Background & Objective
I have worked in professional sport for nine years now and have certainly seen elements of disordered eating and eating disorders with the athletes I have supported in rugby, football and boxing. I’m not convinced many of the athletes knew they had various traits of disordered eating patterns, nonetheless, let’s dive into this area a little deeper.
Since 1992, the term Female Athlete Triad has been used to describe the combination of amenorrhea, osteoporosis, and disordered eating. However, developments have been made and as of 2007, the Triad is now described as a disorder that features menstrual dysfunction, altered bone health and low energy availability (LEA) with or without an eating disorder.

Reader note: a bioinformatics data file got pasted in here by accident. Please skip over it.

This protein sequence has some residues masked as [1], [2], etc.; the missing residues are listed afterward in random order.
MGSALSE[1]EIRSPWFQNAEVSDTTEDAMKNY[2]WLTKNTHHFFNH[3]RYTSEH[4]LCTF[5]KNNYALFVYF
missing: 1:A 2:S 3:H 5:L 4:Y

In 2014, the International Olympic committee produced a consensus statement which encompasses the full scope of this symptomology and was given a new term, the Relative Energy Deficiency in Sport (RED-S). Importantly it was highlighted that this new framework includes males and recreational athletes. The video link below is an outstanding listen on this.
The purpose of this review was to synthesise available evidence and provide coaches with the scientific basis underlying the concepts of LEA disorders. An overview of RED-S is provided and importantly nutritional guidelines to help prevent LEA.